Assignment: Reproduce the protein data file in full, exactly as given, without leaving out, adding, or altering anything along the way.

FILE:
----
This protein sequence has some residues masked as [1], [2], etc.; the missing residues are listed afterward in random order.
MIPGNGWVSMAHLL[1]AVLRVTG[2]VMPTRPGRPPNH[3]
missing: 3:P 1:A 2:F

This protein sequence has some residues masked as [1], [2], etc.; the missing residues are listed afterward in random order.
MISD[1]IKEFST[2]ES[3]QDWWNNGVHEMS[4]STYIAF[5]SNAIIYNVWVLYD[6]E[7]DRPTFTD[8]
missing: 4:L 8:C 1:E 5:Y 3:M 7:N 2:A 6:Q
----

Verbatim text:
This protein sequence has some residues masked as [1], [2], etc.; the missing residues are listed afterward in random order.
MIPGNGWVSMAHLL[1]AVLRVTG[2]VMPTRPGRPPNH[3]
missing: 3:P 1:A 2:F

This protein sequence has some residues masked as [1], [2], etc.; the missing residues are listed afterward in random order.
MISD[1]IKEFST[2]ES[3]QDWWNNGVHEMS[4]STYIAF[5]SNAIIYNVWVLYD[6]E[7]DRPTFTD[8]
missing: 4:L 8:C 1:E 5:Y 3:M 7:N 2:A 6:Q